Geertz had a splendid eye for making sense of ideas and meanings — pulling out the figure from the ground. Here are a few lines on the significance of Foucault:
Foucault’s leading ideas are not in themselves all that complex; just unusually difficult to render plausible. The most prominent of them, and the one for which he has drawn the most attention, is that history is not a continuity, one thing growing organically out of the last and into the next, like the chapters in some nineteenth-century romance. It is a series of radical discontinuities, ruptures, breaks, each of which involves a wholly novel mutation in the possibilities for human observation, thought, and action…. Under whatever label, they are to be dealt with “archaeologically,” That is, they are first to be characterized acording to the rules determining what kinds of perception and experience can exist within their limits, what can be seen, said, performed, and thought in the conceptual domain they define. That done, they are then to be put into a pure series, a genealogical sequence in which what is shown is not how one has given causal rise to another but how one has formed itself in the space left vacant by another, ultimately covering it over with new realities. The past is not prologue, like the discrete strata of Schliemann’s site, it is a mere succession of buried presents. (“Stir Crazy,” 1978, 30)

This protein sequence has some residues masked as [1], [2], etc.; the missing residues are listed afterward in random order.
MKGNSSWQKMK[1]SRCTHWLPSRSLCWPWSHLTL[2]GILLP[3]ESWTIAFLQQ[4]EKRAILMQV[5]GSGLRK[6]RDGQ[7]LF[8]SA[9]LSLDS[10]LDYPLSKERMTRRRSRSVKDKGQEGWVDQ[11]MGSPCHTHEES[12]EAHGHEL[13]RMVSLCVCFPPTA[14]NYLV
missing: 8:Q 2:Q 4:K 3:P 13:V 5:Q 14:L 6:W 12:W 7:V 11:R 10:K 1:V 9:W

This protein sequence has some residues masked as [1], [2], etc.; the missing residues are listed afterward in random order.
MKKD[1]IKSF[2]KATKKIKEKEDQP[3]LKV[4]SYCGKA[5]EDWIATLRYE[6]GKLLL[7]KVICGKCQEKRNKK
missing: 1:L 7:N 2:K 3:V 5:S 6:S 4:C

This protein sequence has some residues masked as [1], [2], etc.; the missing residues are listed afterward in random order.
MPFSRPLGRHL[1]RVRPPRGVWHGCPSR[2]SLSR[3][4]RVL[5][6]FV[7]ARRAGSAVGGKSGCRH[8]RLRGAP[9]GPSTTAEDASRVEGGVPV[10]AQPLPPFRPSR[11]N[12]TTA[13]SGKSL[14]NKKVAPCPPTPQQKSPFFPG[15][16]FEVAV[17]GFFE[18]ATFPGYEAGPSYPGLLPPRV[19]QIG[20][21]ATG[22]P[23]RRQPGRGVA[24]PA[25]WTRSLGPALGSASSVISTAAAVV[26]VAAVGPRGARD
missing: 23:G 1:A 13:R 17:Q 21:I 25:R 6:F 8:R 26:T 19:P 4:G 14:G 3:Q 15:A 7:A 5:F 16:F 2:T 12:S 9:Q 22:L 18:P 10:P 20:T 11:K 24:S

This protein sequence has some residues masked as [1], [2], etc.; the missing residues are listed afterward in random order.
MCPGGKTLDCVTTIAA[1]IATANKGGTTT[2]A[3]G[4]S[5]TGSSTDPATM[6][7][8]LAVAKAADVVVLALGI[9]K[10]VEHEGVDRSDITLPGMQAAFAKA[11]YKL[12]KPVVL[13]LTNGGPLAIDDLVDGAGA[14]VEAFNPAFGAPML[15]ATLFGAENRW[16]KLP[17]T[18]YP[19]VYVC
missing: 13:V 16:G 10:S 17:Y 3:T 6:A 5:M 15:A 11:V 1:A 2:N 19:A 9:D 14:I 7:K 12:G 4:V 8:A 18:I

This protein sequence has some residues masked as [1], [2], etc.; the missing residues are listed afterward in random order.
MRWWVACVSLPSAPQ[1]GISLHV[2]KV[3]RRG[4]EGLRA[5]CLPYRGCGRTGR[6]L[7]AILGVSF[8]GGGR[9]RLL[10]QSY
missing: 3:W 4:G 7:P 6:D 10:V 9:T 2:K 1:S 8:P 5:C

This is a very concise, insightful statement of Foucault’s position, and certainly more understandable than any particular stretch of The Archaeology of Knowledge & The Discourse on Language
I have not read Foucault but like the way his thoughts are so succinctly summarized here.